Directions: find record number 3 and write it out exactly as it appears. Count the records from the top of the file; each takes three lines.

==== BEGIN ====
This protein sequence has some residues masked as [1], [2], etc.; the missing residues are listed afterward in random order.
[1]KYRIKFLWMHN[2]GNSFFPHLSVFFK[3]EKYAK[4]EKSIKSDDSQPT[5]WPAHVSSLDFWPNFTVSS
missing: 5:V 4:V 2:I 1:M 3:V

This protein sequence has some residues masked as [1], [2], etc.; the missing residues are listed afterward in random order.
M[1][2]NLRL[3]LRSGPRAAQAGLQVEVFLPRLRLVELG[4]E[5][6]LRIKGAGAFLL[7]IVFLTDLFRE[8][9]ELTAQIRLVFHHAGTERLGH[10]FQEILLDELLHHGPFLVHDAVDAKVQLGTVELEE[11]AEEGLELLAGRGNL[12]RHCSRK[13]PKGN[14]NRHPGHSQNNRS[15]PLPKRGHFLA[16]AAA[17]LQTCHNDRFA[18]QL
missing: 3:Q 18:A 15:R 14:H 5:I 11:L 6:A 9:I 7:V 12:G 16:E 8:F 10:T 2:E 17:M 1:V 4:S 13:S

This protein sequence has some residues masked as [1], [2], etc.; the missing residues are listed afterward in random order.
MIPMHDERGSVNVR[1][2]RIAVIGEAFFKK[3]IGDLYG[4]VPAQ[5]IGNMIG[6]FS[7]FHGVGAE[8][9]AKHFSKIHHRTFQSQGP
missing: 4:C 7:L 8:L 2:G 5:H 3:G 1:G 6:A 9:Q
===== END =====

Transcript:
This protein sequence has some residues masked as [1], [2], etc.; the missing residues are listed afterward in random order.
MIPMHDERGSVNVR[1][2]RIAVIGEAFFKK[3]IGDLYG[4]VPAQ[5]IGNMIG[6]FS[7]FHGVGAE[8][9]AKHFSKIHHRTFQSQGP
missing: 4:C 7:L 8:L 2:G 5:H 3:G 1:G 6:A 9:Q